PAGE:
Senior higher education figures have told BuzzFeed News that proposals in the Conservative manifesto could risk damaging their sector.
Announcing her party's plans in Halifax on Thursday, Theresa May revealed policies aimed at drastically lowering immigration, which some have warned may trigger the closure of some universities.
Going against the wishes of some of her MPs, the prime minister said that a Conservative government would reduce net migration to the tens of thousands yearly, and keep international students in that cap.
In a statement released yesterday, the Russell Group, which represents the country's top universities, insisted that the policy might not be as productive as it seems.
"Recent polls revealed widespread support for maintaining international student numbers at current levels, or even increasing international recruitment," the spokesperson said.
"This suggests tighter restrictions on international student numbers would not address public concerns over immigration."
Sorana Vieru, the vice president of the National Union of Students, agreed and told BuzzFeed News that she was surprised to see May pushing ahead with the proposal.
"This goes entirely against the beliefs of some Tories – a lot of Tories did vote to remove international students from migration targets, so it’s a very heavy-handed thing to put in the manifesto," she said.
Vieru is also worried that the Tories' plan to make it harder for migrants' spouses to join them in the UK will have a negative impact on higher education.
"There’s a lot of research showing that any kind of disincentive for you to come here as well as your spouse can deter from applying," she explained, "and indeed we’ve seen Canada overtake the UK in the most attractive destinations for higher education this year."
Universities UK, the organisation representing the country's universities, issued a similar warning on Thursday, pointing out that "care must be taken to ensure that talk of toughening the visa requirements for students does not send out a negative message to genuine international students who may be considering the UK."
Another worry is the lack of detail in the policies: Though no one has announced a cap on the number of overseas students universities can enrol, it is hard to see how else the government could cut immigration so drastically.
"We have previously supported removing students from the net migration target," Russell Group head of policy Jessica Cole told BuzzFeed News.
"We’ve also had commitments from ministers in the past that there will be no cap on legitimate international students coming to the UK, so I think we really need to understand how some of the policy proposals in the manifesto, including the immigration target, could interact with this idea that there is no cap on legitimate international students."
Universities UK has also signalled that it would fight against any changes to the current situation, saying: "The UK government has been clear that there is no cap on the number of international students who can come to study at UK universities.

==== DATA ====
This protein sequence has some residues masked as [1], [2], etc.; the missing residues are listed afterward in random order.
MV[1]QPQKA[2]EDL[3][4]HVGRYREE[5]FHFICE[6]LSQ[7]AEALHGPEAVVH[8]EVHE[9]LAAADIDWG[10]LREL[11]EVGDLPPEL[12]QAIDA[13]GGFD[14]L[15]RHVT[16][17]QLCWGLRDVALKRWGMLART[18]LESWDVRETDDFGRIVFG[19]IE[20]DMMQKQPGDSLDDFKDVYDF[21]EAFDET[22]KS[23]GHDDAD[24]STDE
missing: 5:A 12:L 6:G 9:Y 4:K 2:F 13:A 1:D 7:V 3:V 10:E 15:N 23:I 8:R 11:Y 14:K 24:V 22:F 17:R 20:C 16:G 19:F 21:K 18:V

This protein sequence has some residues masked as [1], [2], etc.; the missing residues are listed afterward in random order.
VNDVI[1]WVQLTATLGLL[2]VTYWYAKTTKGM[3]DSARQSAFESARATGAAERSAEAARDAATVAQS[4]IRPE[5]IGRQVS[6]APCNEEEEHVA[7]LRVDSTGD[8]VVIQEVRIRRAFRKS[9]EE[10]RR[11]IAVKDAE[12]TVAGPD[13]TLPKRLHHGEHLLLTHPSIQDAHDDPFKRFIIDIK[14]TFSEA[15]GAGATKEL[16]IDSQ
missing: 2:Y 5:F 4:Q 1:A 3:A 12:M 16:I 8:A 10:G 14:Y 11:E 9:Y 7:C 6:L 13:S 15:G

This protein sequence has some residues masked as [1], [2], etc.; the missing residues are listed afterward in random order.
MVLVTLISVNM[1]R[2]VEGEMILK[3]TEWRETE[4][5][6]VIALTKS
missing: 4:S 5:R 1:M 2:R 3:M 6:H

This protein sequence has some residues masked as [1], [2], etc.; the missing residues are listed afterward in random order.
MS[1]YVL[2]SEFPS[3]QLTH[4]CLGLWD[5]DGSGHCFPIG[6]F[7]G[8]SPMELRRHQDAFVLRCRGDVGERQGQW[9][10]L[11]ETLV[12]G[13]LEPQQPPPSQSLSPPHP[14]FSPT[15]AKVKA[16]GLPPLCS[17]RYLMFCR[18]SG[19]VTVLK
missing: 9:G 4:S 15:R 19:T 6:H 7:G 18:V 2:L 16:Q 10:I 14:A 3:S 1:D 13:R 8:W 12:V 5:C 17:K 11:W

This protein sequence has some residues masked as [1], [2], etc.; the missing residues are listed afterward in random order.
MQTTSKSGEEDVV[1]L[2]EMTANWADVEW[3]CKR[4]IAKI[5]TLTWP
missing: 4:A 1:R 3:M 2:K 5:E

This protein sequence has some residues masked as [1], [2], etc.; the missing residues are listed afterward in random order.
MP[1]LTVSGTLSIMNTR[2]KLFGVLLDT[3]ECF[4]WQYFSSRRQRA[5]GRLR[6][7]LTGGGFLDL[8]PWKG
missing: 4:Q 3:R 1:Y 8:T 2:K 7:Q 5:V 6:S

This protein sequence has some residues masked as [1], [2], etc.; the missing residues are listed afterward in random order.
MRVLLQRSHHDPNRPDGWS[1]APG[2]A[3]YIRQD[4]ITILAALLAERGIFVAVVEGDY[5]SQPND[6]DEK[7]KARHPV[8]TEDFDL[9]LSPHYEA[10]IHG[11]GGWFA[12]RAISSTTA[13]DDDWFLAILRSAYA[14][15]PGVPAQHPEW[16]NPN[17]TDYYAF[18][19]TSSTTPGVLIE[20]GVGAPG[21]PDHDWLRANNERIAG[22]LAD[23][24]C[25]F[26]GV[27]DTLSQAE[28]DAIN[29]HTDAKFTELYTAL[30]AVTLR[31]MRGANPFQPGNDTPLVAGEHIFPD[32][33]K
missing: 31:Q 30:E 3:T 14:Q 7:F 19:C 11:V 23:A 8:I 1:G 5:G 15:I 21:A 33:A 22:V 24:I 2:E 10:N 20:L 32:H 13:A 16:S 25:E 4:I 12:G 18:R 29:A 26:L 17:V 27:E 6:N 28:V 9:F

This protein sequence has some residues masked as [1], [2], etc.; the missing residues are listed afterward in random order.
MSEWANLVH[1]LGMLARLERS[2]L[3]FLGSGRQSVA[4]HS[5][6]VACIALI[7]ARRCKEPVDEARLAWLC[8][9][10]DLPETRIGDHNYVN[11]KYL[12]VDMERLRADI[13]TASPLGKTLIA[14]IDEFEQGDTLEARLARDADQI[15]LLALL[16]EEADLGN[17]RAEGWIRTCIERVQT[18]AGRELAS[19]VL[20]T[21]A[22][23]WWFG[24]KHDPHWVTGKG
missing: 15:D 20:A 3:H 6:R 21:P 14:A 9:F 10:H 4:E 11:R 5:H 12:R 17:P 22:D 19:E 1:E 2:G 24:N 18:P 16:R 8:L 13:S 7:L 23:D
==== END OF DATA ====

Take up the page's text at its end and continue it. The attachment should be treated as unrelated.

"This must remain the case if every region in Britain is to continue to benefit from the huge value they bring to local economies, British jobs, and the academic experience at our universities."
James Pitman, a spokesperson for campaigning group Destination for Education, said: "The universities sector is willing to work with the government to create a fair immigration system that cracks down on abuse. However, the lack of clarity from the government over when and how immigration will be reduced below 100,000 is concerning."
For Vieru, the policy means that universities will end up having to deal with tighter regulation around international students. "What is most likely to happen is that we’ll see a differentiation in the rights of universities to recruit students," she said.
"What we could see is trying to rank universities according to quality and have limits on numbers they can recruit, which will have differential impact depending on what institution it is or where it is, because international students aren’t distributed evenly across the sector.
"Some universities will be able to take on more than others, which could have a disastrous impact on entire courses, or entire institutions which could collapse."
For most, the elephant in the room was Brexit: While EU citizens currently benefit from a better status than non-EU immigrants, this may not last.
An area that could be a serious issue is the new Tory policy to charge companies £2,000 a year per non-EU immigrant they hire, doubling the current fee.
"Currently there is an exemption for PhD-level employees from the immigration skill charge, so for staff at that level hopefully that exemption will be maintained, though it doesn’t say for sure in the manifesto," Cole said.
"We also don’t know if the skills charge will apply to EU staff in the future, so there are a few questions to be answered."
Vieru agreed, adding that the sector could soon see those changes happen. "It’s worrying because universities increasingly rely on both EU students and overseas students, and there’s currently a lot about overseas students," she said, "but once we leave the EU, there isn’t any good reason why you’d treat EU migrants separately, so they could put very strict controls in place.
"A lot of courses, especially some STEM PhD courses, tend to rely on students from the EU and there’s also lots of staff coming from the EU, so it could have a huge impact on what courses are available, so it would impact the choices of home students as well, because there’d be less choice of what subject to study.
"This is quite concerning, and I’m not sure it’s necessary, considering the fact that EU migrants and EU students do bring in a net benefit to the economy, and that’s not just through fees, but also through the money they spend – overall, there’s a gain. It feels entirely ideologically driven."